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Considering we only collect up to 50 payments a day, seeing excessive visits wouldn't be hard to see. I hope... –  Mike Wills Jan 19 '12 at 14:24
    
At that volume you could eyeball it. –  BillThor Jan 20 '12 at 1:51
    
+1 A well-written bot will probably skip a few steps for efficiency. Focus on what is missing, as opposed to what it's doing. –  Nic Jan 20 '12 at 2:12

Log the IP of every access to an account. After a while, go back and query your logs assigning a point to each IP for each account it accesses, then sort to find the IP addresses that have accessed the most accounts.

After you rule out some libraries and such, I bet you'll find your culprit even if they do access the accounts very slowly or rarely. That starts to stick out after a month if they're doing it from the same place -- which they more than likely are.

Some other permutations: first limit to accounts that have been accessed from more than one IP -- the real user and the scraper. Find the account of any one user that know has given out the information.

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Couldn't you flag and slow down (Rate limit) and/or block a bot if you had one IP accessing multiple accounts? Sure, it is possible for multiple real users to share an IP address (say at an office) but what is the likelihood of a hundred people all using the service and the same IP? Also the bot will probably have the same user agent every time (depends on their programming).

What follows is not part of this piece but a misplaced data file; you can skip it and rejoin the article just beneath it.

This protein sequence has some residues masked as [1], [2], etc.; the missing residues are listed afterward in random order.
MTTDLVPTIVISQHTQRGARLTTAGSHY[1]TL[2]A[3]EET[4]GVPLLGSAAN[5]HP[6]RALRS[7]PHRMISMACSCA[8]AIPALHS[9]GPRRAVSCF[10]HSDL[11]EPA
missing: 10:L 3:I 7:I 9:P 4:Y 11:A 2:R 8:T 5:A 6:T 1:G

Depending on how you get to the information in question, you can hide data on screen, or in webforms. Like most bots don't handle javascript, so you can use that to modify data in submits.

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you can implement some javascript into login page. when page loads, set form action to something like this http://mydomain.ltd/login/bot , when user hits submit (login) button then change action to valid url or document.getElementById('login_form_id').action = "http://mydomain.ltd/login/human".

If bot is crawling your data, then typically bot doesn't support JS. Of course they will figure out, why bot isn't working. But you can log failed IP addresses and then compare later with success logged in addresses.

If human is collecting data, then it is difficult to figure it out.

Also you can analyze user agent string and IP address. If user is logging out and then logging into another account (in 5 minutes ?), then you can log that. If that is human, they will look one account, then another etc ...

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This stinks but the way I've beaten simple screen scrapers in the past is to use silverlight or flash to put the text on the screen as images rather than text. At least at that point they have to OCR the images rather than simply capture the HTML output and parse it.

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Do the tools you use for that allow for accessibility? –  mfinni Jan 19 '12 at 14:04
    
Or mobile? Mobile is a high-priority for us. And accessibility, it is the law for us. –  Mike Wills Jan 19 '12 at 14:22
    
For accessibility yes as the image was also an image map that had alt text that linked to just the records selected by name, so that screen readers wold read out the list by name which could then be drilled into. For mobile it was a whole different website that presented info in a different format. For mobile a webform gave you the information on a per record basis that you paged thru –  Jim B Jan 19 '12 at 21:07